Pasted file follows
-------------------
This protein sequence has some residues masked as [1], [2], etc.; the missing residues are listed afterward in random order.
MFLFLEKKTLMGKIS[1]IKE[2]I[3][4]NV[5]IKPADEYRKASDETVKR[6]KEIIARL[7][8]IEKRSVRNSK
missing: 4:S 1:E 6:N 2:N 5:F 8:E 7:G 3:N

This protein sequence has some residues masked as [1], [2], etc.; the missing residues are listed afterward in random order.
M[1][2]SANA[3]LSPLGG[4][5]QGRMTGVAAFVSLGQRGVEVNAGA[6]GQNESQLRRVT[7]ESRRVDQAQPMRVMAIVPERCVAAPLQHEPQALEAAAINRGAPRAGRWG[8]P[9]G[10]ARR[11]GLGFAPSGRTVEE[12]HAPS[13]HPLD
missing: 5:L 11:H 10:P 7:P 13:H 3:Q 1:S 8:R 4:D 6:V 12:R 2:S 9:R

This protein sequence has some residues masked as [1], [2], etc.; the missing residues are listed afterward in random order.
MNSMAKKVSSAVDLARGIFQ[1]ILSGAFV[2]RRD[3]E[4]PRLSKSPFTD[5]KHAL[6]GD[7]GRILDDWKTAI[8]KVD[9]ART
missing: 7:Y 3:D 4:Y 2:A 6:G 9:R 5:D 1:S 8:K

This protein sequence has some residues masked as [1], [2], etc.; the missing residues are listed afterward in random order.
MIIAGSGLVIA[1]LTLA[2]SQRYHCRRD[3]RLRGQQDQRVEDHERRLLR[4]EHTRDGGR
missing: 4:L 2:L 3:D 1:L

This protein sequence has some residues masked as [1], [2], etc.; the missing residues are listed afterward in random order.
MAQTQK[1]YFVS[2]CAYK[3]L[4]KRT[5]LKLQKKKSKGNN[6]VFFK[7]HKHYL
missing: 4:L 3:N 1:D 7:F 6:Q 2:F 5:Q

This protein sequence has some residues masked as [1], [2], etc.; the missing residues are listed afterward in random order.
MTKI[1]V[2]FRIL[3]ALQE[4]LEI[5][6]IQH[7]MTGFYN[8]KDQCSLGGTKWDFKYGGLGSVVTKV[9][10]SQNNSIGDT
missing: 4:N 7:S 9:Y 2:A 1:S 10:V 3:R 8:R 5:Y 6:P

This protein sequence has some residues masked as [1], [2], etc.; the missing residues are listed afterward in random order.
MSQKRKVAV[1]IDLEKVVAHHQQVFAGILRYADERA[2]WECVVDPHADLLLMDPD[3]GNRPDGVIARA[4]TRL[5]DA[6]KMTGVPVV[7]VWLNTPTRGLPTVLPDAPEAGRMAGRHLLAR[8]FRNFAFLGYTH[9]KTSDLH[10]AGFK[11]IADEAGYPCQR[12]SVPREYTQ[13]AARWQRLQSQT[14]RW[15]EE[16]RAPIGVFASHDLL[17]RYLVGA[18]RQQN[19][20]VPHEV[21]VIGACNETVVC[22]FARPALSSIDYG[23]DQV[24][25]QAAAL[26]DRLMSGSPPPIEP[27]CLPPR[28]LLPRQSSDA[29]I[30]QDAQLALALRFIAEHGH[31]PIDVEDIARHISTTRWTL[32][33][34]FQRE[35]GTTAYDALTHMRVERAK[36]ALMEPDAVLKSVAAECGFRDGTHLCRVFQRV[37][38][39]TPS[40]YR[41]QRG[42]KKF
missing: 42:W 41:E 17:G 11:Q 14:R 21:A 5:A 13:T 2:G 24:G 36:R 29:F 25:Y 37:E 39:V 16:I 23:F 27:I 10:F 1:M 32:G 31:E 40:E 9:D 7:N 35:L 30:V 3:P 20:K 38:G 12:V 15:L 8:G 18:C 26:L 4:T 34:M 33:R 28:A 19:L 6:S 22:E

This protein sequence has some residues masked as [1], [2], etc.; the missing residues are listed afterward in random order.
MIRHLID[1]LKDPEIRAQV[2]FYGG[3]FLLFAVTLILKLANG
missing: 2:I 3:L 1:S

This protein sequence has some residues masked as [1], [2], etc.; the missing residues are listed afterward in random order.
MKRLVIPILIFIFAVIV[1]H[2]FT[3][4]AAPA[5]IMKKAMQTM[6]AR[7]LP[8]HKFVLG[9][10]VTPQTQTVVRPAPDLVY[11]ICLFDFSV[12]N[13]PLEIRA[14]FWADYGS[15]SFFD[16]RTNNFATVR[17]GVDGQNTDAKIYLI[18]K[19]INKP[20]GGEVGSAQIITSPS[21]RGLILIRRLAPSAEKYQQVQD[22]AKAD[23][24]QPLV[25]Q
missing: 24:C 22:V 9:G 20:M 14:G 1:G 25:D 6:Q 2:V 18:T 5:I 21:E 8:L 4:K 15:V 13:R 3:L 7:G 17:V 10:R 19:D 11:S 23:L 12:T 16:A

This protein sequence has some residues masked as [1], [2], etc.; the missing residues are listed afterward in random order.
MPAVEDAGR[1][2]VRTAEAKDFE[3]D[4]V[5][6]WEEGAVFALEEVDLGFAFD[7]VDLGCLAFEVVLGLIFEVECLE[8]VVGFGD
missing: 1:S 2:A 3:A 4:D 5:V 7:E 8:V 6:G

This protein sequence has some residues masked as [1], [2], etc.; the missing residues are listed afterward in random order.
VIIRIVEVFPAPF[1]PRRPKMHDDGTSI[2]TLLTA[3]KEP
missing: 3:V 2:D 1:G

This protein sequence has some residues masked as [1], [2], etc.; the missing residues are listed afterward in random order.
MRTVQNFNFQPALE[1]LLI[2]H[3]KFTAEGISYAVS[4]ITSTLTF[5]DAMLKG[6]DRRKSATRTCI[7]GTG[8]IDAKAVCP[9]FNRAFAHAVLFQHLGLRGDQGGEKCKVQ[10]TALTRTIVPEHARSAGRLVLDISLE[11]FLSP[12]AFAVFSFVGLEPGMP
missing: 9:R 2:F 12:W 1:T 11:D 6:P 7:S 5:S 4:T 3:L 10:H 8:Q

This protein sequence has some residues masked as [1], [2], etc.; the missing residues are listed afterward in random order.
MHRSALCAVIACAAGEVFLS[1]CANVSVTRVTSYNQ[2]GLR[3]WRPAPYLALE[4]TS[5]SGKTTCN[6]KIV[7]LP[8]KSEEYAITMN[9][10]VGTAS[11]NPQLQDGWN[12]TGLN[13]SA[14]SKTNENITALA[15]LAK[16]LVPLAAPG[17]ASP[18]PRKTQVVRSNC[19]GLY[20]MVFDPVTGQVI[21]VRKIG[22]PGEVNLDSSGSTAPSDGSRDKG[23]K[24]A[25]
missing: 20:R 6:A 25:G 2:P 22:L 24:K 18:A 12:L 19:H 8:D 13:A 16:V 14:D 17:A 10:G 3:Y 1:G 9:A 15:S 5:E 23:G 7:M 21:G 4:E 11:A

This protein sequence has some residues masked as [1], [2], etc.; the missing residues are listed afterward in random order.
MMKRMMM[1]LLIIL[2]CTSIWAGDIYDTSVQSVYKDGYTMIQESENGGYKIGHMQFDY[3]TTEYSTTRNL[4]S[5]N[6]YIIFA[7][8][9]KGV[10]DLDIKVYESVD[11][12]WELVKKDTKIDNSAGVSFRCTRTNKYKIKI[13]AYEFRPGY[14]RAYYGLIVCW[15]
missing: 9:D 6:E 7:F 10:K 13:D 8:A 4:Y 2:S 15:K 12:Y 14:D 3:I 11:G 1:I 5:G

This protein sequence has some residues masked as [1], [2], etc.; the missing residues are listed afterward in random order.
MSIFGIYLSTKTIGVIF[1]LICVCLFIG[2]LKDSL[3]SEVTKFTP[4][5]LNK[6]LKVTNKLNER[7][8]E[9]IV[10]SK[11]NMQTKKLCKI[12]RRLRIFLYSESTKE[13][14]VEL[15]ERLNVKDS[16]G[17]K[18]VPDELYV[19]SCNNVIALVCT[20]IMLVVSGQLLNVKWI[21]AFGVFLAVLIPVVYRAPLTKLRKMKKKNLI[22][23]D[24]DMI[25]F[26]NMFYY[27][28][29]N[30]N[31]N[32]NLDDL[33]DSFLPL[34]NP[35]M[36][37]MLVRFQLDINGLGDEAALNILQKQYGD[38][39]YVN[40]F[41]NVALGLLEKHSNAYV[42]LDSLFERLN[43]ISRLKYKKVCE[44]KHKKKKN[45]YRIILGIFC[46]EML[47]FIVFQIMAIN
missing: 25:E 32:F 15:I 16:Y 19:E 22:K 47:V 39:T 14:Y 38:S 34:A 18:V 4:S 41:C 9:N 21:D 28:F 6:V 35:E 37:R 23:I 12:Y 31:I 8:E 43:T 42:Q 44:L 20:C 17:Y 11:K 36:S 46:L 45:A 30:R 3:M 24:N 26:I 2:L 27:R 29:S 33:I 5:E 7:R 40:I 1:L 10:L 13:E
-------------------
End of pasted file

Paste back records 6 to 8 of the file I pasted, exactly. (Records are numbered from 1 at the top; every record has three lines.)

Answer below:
This protein sequence has some residues masked as [1], [2], etc.; the missing residues are listed afterward in random order.
MTKI[1]V[2]FRIL[3]ALQE[4]LEI[5][6]IQH[7]MTGFYN[8]KDQCSLGGTKWDFKYGGLGSVVTKV[9][10]SQNNSIGDT
missing: 4:N 7:S 9:Y 2:A 1:S 10:V 3:R 8:R 5:Y 6:P

This protein sequence has some residues masked as [1], [2], etc.; the missing residues are listed afterward in random order.
MSQKRKVAV[1]IDLEKVVAHHQQVFAGILRYADERA[2]WECVVDPHADLLLMDPD[3]GNRPDGVIARA[4]TRL[5]DA[6]KMTGVPVV[7]VWLNTPTRGLPTVLPDAPEAGRMAGRHLLAR[8]FRNFAFLGYTH[9]KTSDLH[10]AGFK[11]IADEAGYPCQR[12]SVPREYTQ[13]AARWQRLQSQT[14]RW[15]EE[16]RAPIGVFASHDLL[17]RYLVGA[18]RQQN[19][20]VPHEV[21]VIGACNETVVC[22]FARPALSSIDYG[23]DQV[24][25]QAAAL[26]DRLMSGSPPPIEP[27]CLPPR[28]LLPRQSSDA[29]I[30]QDAQLALALRFIAEHGH[31]PIDVEDIARHISTTRWTL[32][33][34]FQRE[35]GTTAYDALTHMRVERAK[36]ALMEPDAVLKSVAAECGFRDGTHLCRVFQRV[37][38][39]TPS[40]YR[41]QRG[42]KKF
missing: 42:W 41:E 17:G 11:Q 14:R 21:A 5:A 13:T 2:G 24:G 36:R 29:F 25:Y 37:E 39:V 16:I 23:F 27:I 10:F 1:M 32:G 31:E 40:E 9:D 7:N 35:L 30:V 3:P 20:K 38:G 12:V 15:L 8:G 18:C 26:L 4:T 34:M 33:R 28:A 19:L 6:S 22:E

This protein sequence has some residues masked as [1], [2], etc.; the missing residues are listed afterward in random order.
MIRHLID[1]LKDPEIRAQV[2]FYGG[3]FLLFAVTLILKLANG
missing: 2:I 3:L 1:S